California Proposes Bill to Protect Contract Workers from Sudden Layoffs

California Proposes Bill to Protect Contract Workers from Sudden Layoffs

Assembly Member Matt Haney, D-San Francisco, has proposed a bill that would extend the Worker Adjustment and Retraining Notification Act (WARN) to cover contract workers, increase the required notice period for layoffs to 90 days, and ban companies from requiring terminated workers to sign non-disclosure or non-disparagement agreements as a condition of receiving WARN Act notice or pay.

Proposed Bill Seeks to Extend WARN Act Coverage to Contract Workers and Expand Advance Notice Period

Contract employees are currently not covered by the WARN Act, which mandates that large companies cutting more than 50 jobs must either give workers two months’ notice or pay them two months of wages. Haney said the proposed bill would protect contract workers and ensure they are treated fairly. The California Chamber of Commerce has not yet taken a position on the bill, but some members have expressed concerns that the longer notice period could force companies to cut an employee sooner than they otherwise would have, which could have a detrimental impact on employees.

The proposed legislation aims to prohibit companies from linking severance packages to agreements that prevent workers from disclosing information or making negative comments about the company. An incident at Twitter involving newly appointed CEO Elon Musk made headlines when laid-off employees were required to sign nondisparagement agreements in order to receive their severance pay.

Top California Counties with the Highest Layoffs

  1. San Francisco County – 6,971 layoffs
  2. Santa Clara County – 7,069 layoffs
  3. San Mateo County – 4,330 layoffs
  4. Los Angeles County – 9,379 layoffs
  5. San Diego County – 5,533 layoffs
  6. Alameda County – 4,705 layoffs
  7. Orange County – 3,594 layoffs
  8. Sacramento County – 1,553 layoffs
  9. San Bernardino County – 2,086 layoffs
  10. Riverside County – 1,595 layoffs
  11. Kern County – 1,039 layoffs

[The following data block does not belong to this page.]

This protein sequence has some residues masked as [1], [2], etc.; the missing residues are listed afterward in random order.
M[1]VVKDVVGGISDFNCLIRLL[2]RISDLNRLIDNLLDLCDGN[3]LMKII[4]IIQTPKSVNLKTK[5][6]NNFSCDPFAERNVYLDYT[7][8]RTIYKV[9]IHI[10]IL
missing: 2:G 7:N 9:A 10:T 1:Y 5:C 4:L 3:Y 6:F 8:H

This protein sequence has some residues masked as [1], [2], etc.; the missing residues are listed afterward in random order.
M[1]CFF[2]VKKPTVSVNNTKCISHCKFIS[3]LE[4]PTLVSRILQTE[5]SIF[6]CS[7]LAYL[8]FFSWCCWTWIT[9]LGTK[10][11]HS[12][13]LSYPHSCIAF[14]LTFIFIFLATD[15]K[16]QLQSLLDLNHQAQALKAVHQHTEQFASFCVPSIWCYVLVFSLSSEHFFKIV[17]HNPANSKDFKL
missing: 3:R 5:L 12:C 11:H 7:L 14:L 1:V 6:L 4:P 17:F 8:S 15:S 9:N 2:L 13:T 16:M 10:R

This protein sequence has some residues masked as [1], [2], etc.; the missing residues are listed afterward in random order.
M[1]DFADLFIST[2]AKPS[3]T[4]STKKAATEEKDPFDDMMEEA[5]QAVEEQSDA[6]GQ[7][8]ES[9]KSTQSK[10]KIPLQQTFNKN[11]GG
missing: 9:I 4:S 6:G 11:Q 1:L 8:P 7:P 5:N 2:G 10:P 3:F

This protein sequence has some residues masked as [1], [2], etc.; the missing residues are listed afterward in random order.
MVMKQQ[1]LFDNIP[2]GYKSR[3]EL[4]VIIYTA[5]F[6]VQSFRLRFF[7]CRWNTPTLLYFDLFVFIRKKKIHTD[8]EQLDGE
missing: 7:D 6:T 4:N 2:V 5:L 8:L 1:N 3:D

12. San Benito County – 789 layoffs
  13. Contra Costa County – 689 layoffs
  14. Marin County – 682 layoffs
  15. Ventura County – 634 layoffs

Layoffs and discharges are part of the regular churn in the US, even in good times, with between 1.6 million and 1.8 million layoffs and discharges occurring each month before the pandemic. While companies lay off workers for a variety of reasons, including company-specific issues, workers are relatively quickly absorbed by other employers, and unemployment remains low.

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What to Do If You’ve Been Affected by Sudden Layoffs in California

If you are part of the sudden layoffs happening in California, there are several steps you can take to manage the situation. Firstly, it’s essential to understand your legal rights as a contract worker, including any protections offered by the new bill proposed in California.

Next, you should immediately file for unemployment benefits to help cover your expenses during this period of unemployment. You may also consider networking and seeking new job opportunities, updating your resume and LinkedIn profile, and seeking professional career counseling to help you navigate this challenging time. Additionally, you may want to reach out to your former employer to inquire about any severance packages or other forms of support they may be offering to employees affected by the layoffs.

Class Action Lawsuit Filed Against Company for Sudden and Unlawful Layoffs of Workers

According to a recent class action lawsuit, Akorn Pharmaceuticals has allegedly committed unlawful layoffs of approximately 450 employees at its production facilities in Decatur, Illinois. The lawsuit was filed by a group of four former Akorn employees who claim that the company did not provide them with enough notice prior to informing them of the layoffs during a company-wide video call, as required by law.

The former employees argue that Akorn violated the WARN Act, which mandates that a company with over 75 employees must provide at least 60 days written notice to its workers, as well as local and state government, prior to conducting a mass layoff or plant closure. They claim that they should have been given 60 days written notice that they would be losing their employment or that Akorn would be closing down its U.S. locations.

Akron, on the other hand, has filed a state WARN notification with the Department of Labor, according to reports. The department has reportedly announced that it will launch an immediate investigation into how Akorn handled the mass layoff.

In summary, Akorn Pharmaceuticals is facing a class action lawsuit alleging that the company violated the WARN Act by unlawfully laying off employees without providing them with sufficient notice, and an investigation by the Department of Labor is currently underway.